2012 Poster Sessions : Teaching Secure Coding Practice to Novice Programmers : Creating CS1 and CS2 Laboratory Modules in the Context of Security

Student Name : Su Hyun Kim
Advisor : Stephen Cooper
Research Areas: Graphics/HCI
Most undergraduate CS curricula do not include secure coding practices. Textbooks on secure coding are targeted at the advanced undergraduate or graduate level.

Rather than "un-teaching" bad coding habits later in their education, a more effective measure would be to teach secure programming practices to beginners in programming, as early as CS1 and CS2(in Stanford vocabulary, CS106A and B).

The choice of context can influence both students' motivation and quality of learning. Cooper et al. proposed to use the context of security in which to create CS1/2 laboratory exercises/modules. My summer project is to create two of the secure coding lab modules on input validation and checking return values.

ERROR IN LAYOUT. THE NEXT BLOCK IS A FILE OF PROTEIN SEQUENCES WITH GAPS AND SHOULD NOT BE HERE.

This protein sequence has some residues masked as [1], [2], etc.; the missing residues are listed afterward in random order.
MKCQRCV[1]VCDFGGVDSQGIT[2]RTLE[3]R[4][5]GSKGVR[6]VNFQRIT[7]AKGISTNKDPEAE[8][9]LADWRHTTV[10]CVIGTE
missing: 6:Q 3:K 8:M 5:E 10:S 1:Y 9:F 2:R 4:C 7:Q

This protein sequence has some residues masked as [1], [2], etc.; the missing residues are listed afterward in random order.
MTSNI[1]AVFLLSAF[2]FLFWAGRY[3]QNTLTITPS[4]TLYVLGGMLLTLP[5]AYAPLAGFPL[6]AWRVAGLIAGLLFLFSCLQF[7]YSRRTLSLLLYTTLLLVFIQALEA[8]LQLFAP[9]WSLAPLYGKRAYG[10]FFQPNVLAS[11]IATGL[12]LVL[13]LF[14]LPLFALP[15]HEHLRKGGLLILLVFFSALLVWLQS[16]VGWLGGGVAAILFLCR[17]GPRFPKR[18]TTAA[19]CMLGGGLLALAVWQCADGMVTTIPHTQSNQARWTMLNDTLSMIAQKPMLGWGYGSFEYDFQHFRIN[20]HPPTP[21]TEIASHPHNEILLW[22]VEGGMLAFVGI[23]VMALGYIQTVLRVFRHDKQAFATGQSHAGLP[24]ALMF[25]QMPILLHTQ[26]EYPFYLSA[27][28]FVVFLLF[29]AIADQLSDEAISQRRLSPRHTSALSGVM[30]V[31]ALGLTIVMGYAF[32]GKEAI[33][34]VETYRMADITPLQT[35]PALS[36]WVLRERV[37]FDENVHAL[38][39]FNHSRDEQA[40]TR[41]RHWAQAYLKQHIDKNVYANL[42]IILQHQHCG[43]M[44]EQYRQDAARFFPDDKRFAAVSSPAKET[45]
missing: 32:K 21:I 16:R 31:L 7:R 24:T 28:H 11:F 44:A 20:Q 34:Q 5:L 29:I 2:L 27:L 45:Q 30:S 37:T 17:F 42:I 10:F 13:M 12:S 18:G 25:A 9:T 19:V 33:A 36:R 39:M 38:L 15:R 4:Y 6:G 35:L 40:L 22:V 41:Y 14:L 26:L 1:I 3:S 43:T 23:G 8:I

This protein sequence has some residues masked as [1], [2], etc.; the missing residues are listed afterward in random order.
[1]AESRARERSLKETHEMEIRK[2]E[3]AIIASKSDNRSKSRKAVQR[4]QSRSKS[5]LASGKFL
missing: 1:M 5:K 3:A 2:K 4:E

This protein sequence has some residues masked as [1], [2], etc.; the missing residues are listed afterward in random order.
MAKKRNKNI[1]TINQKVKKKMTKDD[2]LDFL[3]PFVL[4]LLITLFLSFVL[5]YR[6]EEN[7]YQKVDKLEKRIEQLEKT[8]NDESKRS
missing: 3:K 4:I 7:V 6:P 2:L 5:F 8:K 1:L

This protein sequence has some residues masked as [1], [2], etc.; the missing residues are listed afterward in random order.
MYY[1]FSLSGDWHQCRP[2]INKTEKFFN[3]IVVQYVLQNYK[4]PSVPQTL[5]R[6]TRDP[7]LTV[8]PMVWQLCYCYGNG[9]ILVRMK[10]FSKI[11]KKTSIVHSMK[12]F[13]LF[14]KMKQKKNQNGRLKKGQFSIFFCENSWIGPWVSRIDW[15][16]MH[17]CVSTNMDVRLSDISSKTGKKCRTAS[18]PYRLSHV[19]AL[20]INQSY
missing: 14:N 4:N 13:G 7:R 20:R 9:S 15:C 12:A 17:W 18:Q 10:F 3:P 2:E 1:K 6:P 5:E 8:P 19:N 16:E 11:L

Su Hyun Kim is a Biology major and a Physics minor. She participated in the CURIS project with Dr. Cooper after taking CS106A and 106B, to get more experience in programming. She plans to apply to medical school after graduation, and hopes to do research in bioinformatics in the future.